I'll be graphing the usage of the Truma Fan in the same way as I did the Maxxair (shown below). Information is Power :)

Maxxair Power Consumption
by David, on Flickr

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Lenny HB

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Oct 18, 2007
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Sounds quite inflexible?
This is what my fan controller looks like:
iu

Middle is off
Switch on left, you set the fan speed between 1 and 5
Switch on right, you set the maximum fan speed between 1 and 5 and the actual speed will vary between off and the max speed set.

With this, you can use the fan to provide some airflow in the van with the heater off if you want. I would think with yours it would not be possible without having to put up with a very loud fan noise constantly?

5.5A at max seems remarkably high and inefficient. Just as I checked how the Diesel Heater used the battery, I did the same for the Maxxair Extreme Fan I fitted. These are very good and powerful (when you want them to be) fans - more so than the Truma fans I would say and don't use close to 5A at full power.
I'll be graphing the usage of the Truma Fan in the same way as I did the Maxxair (shown below). Information is Power :)

Maxxair Power Consumption by David, on Flickr
That's not a Combi I thought all the Truma heaters in Motorhomes these days were Combi's
 

Hoovie

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That's not a Combi I thought all the Truma heaters in Motorhomes these days were Combi's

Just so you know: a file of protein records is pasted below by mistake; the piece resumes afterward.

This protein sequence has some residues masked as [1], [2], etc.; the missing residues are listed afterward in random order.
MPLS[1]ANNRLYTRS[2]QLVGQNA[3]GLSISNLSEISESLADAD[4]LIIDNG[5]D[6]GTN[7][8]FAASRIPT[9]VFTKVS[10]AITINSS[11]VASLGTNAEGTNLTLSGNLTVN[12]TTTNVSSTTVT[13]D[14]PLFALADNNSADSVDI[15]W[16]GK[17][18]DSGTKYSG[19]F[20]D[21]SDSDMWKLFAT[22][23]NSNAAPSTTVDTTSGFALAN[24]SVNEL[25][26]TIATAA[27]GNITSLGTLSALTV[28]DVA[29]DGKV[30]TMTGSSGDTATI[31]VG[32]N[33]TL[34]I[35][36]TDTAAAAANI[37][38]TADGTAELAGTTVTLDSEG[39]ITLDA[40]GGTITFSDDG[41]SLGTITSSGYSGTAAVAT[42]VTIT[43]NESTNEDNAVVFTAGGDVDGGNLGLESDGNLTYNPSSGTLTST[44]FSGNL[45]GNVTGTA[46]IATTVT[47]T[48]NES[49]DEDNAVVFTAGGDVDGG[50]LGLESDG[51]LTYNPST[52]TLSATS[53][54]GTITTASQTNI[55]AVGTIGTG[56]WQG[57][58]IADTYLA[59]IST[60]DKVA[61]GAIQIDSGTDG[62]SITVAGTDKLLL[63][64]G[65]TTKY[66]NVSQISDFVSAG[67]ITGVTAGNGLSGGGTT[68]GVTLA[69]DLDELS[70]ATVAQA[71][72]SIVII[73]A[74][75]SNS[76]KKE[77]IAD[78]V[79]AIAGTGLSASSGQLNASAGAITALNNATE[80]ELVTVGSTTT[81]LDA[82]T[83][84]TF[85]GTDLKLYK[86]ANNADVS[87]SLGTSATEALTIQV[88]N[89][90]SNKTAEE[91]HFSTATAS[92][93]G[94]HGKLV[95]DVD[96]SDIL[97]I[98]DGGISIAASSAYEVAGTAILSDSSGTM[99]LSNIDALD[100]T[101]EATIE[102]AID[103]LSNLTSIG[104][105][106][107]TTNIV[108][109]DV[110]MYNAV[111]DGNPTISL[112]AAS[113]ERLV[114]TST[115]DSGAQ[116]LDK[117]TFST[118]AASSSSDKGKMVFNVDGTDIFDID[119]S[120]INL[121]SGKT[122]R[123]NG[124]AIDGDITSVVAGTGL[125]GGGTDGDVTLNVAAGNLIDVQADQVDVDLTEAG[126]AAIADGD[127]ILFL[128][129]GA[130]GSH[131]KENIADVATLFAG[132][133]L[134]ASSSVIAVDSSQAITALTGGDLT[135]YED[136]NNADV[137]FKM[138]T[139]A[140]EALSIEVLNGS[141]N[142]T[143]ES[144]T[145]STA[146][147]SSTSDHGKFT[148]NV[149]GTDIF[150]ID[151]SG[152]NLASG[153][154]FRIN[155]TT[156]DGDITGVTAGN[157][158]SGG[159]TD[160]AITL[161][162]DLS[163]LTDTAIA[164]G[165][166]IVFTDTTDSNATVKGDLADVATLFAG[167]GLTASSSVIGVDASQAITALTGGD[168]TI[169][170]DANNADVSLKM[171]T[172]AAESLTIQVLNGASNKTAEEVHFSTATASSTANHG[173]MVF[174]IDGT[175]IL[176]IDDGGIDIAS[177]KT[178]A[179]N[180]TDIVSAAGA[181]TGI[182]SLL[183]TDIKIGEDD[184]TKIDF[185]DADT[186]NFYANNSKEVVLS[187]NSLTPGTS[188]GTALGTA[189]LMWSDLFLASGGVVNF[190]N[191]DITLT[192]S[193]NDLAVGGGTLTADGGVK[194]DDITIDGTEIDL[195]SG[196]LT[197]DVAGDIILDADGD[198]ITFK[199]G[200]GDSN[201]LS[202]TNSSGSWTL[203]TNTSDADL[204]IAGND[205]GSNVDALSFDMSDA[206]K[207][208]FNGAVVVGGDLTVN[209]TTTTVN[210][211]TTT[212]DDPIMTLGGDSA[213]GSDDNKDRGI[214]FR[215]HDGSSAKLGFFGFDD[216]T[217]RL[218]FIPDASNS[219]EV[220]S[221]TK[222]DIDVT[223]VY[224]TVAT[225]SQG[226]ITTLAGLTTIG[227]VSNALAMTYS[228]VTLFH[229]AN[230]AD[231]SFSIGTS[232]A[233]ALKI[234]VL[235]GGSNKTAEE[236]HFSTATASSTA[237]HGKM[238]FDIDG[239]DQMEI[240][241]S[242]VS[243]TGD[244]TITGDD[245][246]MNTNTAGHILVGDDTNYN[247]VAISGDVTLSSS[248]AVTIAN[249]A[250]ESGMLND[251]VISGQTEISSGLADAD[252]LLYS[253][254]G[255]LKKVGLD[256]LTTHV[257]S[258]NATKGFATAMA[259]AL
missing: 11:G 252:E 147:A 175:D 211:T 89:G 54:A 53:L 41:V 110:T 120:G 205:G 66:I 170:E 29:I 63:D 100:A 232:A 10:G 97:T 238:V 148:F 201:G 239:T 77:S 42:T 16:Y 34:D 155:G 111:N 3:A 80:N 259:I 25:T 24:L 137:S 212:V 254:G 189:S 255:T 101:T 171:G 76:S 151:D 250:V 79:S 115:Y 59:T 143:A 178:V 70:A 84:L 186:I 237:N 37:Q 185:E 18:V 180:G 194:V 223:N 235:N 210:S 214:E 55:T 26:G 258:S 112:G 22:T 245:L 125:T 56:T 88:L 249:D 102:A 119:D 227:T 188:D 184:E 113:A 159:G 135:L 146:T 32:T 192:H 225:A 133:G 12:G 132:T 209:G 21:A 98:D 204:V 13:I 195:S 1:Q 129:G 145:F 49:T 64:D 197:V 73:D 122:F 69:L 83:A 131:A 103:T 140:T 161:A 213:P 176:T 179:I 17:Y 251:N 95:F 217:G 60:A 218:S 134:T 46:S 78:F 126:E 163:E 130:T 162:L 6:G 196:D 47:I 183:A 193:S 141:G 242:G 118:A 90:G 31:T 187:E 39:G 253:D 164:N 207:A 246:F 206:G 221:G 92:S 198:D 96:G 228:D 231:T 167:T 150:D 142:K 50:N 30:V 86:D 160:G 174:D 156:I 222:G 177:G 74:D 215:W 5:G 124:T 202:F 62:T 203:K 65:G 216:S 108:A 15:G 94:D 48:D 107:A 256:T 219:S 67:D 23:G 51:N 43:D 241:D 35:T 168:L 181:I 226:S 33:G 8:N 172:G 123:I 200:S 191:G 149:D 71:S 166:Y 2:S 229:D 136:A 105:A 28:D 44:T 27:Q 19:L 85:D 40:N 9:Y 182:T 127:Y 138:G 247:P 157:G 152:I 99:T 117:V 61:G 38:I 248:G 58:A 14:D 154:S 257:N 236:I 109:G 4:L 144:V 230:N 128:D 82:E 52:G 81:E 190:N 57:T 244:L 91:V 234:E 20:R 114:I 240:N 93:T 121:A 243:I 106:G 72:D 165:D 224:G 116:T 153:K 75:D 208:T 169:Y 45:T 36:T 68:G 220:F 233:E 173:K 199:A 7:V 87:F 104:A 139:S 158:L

correct. It is not a combi :) And I am pleased it is not.
I have the Truma S3004 with Ultraheat 500/1000/2000 Element and a Truma Ultrastore with 850W Element.
 

Lenny HB

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Oct 18, 2007
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correct. It is not a combi :) And I am pleased it is not.
I have the Truma S3004 with Ultraheat 500/1000/2000 Element and a Truma Ultrastore with 850W Element.
Every van I've had has had a Combi I like them, nice to be able to set the timer and wake up in a warm van. Had caravans with the 3000 heaters.
 
Feb 9, 2008
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Since my post at #11 A funster member has asked questions about this LifePo4 battery that can be maintained with a Lead Acid charging profile. I have read the article and looked at the U Tube clip and I have to say it impressive to say the least.




Overall battery summary at 15.30
 

huck999

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I don’t think so. The main draw on start up and shut down it’s the glow heater plug. By default settings, this plug is set at 90w plus the fan. The heater it’s a resistive load fed by DC, no pulsing, and you should not see a pulsing even with a oscilloscope. If you do, it’s a DC ripple due to high resistance for the draw: thin wires,weak battery etc. The pulsing will be in the 100hz region, with a peak of 0,3-0,8v. This difference in delta, can not account for the 10a difference you mention. I will be interested to know how you got the 20a. Maybe I’m missing something. The loom wire can be cut near the heater, and spiced with 6mm2 to mitigate the voltage drop, which I did.
I put a clamp monitor on my unit for 24hours. I found the initial start-up load was 15amp even with 6mm cables. What I did notice was that as the unit ramped down the current dropped off but when the thermostat called for heat the current again went up to 10-12 amps. I found that the glow plug was kicking in each time and thus hammering the batteries. I cannot say if this was just on my unit, but I have heard of many people waking up with flat batteries after using the heaters over night.